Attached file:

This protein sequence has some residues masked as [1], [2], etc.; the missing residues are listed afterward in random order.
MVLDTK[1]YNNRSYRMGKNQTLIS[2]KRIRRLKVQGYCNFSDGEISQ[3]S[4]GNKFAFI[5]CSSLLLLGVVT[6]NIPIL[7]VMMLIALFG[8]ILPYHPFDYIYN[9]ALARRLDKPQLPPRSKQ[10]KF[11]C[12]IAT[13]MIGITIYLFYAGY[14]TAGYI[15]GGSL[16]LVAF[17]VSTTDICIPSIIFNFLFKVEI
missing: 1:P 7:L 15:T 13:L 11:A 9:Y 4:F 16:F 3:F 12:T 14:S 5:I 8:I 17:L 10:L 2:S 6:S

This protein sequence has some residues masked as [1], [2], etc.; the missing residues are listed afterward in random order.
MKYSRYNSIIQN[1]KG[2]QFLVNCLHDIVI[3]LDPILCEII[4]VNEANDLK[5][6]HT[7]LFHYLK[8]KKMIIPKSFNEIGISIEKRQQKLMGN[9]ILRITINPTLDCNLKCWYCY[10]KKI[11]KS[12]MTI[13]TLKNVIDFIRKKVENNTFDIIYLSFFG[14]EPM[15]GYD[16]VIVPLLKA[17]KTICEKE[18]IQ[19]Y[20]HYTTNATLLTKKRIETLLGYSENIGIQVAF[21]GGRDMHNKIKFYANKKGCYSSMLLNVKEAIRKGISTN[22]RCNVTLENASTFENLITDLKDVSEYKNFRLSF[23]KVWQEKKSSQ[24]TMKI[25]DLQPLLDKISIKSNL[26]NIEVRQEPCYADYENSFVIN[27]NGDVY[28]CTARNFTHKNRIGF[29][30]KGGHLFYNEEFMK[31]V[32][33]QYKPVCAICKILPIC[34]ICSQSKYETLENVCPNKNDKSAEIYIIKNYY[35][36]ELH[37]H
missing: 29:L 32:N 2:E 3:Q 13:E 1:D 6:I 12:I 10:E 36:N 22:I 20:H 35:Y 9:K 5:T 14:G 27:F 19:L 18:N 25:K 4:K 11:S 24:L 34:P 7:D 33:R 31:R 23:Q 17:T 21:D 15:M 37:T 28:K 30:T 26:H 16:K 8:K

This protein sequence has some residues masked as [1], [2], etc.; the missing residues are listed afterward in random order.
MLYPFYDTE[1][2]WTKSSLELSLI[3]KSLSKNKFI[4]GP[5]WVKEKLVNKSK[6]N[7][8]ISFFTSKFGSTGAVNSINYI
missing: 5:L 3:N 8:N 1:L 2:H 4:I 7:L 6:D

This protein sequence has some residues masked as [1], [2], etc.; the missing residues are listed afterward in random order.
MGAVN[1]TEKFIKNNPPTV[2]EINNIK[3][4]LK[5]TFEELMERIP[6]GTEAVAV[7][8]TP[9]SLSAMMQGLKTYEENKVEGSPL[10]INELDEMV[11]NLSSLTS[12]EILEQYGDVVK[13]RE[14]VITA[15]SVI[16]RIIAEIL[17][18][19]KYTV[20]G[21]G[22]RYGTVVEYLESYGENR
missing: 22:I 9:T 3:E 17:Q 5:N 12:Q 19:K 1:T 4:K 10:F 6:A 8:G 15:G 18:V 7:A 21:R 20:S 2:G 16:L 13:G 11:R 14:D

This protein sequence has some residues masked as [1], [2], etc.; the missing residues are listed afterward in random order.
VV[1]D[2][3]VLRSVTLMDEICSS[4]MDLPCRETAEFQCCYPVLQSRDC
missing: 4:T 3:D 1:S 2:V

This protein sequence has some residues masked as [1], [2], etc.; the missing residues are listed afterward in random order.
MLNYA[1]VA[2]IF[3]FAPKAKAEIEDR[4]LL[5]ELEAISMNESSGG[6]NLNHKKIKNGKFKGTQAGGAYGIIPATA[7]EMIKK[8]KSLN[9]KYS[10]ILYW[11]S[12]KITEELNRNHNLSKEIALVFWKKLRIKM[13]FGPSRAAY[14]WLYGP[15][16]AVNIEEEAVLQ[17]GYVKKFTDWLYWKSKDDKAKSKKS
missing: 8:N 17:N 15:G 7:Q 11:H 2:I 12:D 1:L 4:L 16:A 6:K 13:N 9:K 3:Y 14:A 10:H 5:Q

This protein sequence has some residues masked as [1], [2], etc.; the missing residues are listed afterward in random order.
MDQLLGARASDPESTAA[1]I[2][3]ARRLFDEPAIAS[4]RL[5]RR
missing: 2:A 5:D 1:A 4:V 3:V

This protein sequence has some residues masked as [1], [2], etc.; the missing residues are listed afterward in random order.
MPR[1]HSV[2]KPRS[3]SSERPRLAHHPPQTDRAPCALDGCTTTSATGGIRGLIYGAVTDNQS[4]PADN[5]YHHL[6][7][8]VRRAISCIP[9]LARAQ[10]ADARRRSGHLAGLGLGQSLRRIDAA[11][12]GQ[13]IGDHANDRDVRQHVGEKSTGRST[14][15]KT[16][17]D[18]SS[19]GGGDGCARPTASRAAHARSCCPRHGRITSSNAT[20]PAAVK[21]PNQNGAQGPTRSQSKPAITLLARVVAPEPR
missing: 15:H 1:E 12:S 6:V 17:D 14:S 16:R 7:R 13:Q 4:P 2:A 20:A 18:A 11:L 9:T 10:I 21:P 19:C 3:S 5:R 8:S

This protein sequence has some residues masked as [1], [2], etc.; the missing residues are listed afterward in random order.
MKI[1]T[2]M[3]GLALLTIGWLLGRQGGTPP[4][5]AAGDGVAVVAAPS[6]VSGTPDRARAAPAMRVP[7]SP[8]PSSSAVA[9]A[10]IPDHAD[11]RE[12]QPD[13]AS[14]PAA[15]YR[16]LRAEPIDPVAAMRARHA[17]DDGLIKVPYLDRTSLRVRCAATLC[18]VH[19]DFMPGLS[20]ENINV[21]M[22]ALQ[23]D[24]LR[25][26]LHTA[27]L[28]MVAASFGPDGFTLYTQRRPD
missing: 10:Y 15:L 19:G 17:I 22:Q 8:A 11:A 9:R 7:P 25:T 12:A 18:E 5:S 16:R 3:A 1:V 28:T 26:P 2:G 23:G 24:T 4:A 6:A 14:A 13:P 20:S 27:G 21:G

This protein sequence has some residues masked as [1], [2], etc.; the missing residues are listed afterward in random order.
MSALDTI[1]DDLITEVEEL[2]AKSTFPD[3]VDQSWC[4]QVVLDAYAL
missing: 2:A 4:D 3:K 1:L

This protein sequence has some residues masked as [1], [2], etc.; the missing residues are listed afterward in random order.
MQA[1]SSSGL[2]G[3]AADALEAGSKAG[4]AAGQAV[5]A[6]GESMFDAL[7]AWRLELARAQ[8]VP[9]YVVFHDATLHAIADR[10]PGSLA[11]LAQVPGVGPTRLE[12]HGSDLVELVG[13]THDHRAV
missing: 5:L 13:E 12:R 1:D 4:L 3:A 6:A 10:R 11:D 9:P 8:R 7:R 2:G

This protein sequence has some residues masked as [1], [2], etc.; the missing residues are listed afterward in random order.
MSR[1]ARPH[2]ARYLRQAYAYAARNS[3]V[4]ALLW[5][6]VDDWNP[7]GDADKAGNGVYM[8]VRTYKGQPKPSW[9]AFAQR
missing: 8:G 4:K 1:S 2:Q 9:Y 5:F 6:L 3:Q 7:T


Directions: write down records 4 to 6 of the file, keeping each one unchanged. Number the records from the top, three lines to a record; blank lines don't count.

This protein sequence has some residues masked as [1], [2], etc.; the missing residues are listed afterward in random order.
MGAVN[1]TEKFIKNNPPTV[2]EINNIK[3][4]LK[5]TFEELMERIP[6]GTEAVAV[7][8]TP[9]SLSAMMQGLKTYEENKVEGSPL[10]INELDEMV[11]NLSSLTS[12]EILEQYGDVVK[13]RE[14]VITA[15]SVI[16]RIIAEIL[17][18][19]KYTV[20]G[21]G[22]RYGTVVEYLESYGENR
missing: 22:I 9:T 3:E 17:Q 5:N 12:Q 19:K 1:T 4:K 10:F 6:A 8:G 15:G 18:V 7:A 21:R 20:S 2:G 16:L 13:G 11:R 14:D

This protein sequence has some residues masked as [1], [2], etc.; the missing residues are listed afterward in random order.
VV[1]D[2][3]VLRSVTLMDEICSS[4]MDLPCRETAEFQCCYPVLQSRDC
missing: 4:T 3:D 1:S 2:V

This protein sequence has some residues masked as [1], [2], etc.; the missing residues are listed afterward in random order.
MLNYA[1]VA[2]IF[3]FAPKAKAEIEDR[4]LL[5]ELEAISMNESSGG[6]NLNHKKIKNGKFKGTQAGGAYGIIPATA[7]EMIKK[8]KSLN[9]KYS[10]ILYW[11]S[12]KITEELNRNHNLSKEIALVFWKKLRIKM[13]FGPSRAAY[14]WLYGP[15][16]AVNIEEEAVLQ[17]GYVKKFTDWLYWKSKDDKAKSKKS
missing: 8:N 17:N 15:G 7:Q 11:H 2:I 12:D 1:L 4:L 16:A 6:K 13:N 9:K 3:Y 14:A 10:H 5:Q